Patients shouldn’t only see self-pay balances, but those pending insurance resolution and denial appeals as well. Without this insight, patient frustration will rise, leading to complaints and patient dissatisfaction.

Occasionally, a patient will still need to call into a call center to complete their transaction. When this happens, your receivables staff should be able to see self-pay and pending insurance transactions in one dashboard.

If the patient must call multiple locations to get information on their visits when they can get a single view online or from a phone agent, they will get frustrated. As you pull the data together for the patient to view digitally, make sure your internal staff can see the same view and talk to the patient about all their visits with one communication.

Let the patient decide how you communicate

Earlier, we addressed how Amazon communicates with their customers. In this experience, consumers decide how they want to get updates from Amazon: emails, app updates and Alexa commands are all made available. Consumers dictate how communication takes place; healthcare must do the same.

If a patient wants their bill emailed after their stay, they should only have to tell you once. They should be able to go to a portal or call in and easily make changes to their communication preferences. These selections should then carry over to each visit, current and future. Like Amazon, your customers – patients – should only have to select once, with every interaction following suit afterward. It’s important to have the same functionality for your consumers as you go down the digital path.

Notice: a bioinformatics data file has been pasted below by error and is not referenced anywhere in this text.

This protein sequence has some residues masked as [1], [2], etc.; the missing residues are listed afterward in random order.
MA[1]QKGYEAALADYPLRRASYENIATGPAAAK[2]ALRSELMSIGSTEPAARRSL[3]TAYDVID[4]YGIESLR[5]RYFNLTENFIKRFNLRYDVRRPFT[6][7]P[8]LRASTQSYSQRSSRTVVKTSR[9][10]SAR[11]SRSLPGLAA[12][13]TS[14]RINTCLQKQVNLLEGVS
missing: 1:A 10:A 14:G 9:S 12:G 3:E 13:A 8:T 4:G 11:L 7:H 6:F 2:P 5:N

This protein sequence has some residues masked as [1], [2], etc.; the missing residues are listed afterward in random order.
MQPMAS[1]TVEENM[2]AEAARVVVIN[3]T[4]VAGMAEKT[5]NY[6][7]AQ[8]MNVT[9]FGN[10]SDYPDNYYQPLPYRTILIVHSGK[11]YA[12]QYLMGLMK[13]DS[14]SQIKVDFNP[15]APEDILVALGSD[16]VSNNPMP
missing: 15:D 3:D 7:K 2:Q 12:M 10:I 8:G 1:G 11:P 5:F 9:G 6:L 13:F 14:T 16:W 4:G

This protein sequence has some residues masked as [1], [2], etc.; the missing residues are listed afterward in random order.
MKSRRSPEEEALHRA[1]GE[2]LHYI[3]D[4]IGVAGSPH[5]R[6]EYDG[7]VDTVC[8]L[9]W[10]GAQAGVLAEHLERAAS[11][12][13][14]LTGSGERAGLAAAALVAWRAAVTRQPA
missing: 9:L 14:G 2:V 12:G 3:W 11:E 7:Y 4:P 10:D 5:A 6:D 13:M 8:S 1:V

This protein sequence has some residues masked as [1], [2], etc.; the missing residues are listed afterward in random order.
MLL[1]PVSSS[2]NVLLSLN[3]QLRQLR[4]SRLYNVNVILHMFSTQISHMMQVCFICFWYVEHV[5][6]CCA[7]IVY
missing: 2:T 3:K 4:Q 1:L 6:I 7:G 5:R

Embedded quality system

After creating a single database and the channels for patients to interact, it will be important to monitor quality. Typically, scripting is used to handle patients who call in. The key is to ensure each interaction is as uniform as possible. With an embedded quality system recording calls and attaching them to the account, supervisors can perform quality audits and score accounts based on required actions for each call. This should feed into a dashboard and subsequent reporting that leadership can see each month. With this data, supervisors can now target key areas where training has the biggest impact. By taking one to two of these each quarter and providing specific training programs, patient experience can continue to be the same across all agents.

Managing the patient experience to provide all the channels they want, showing the complete picture of what the patient has open, and managing quality for human interactions are all keys to being successful. This leads to loyal patients, referrals and reduced staffing cost in call centers.

Shawn Yates serves as director of product management for Ontario Systems, a company that develops a variety of information systems for providers.




Subscribe Today

Get the latest and greatest healthcare news and insights delivered to your inbox.

Speak Your Mind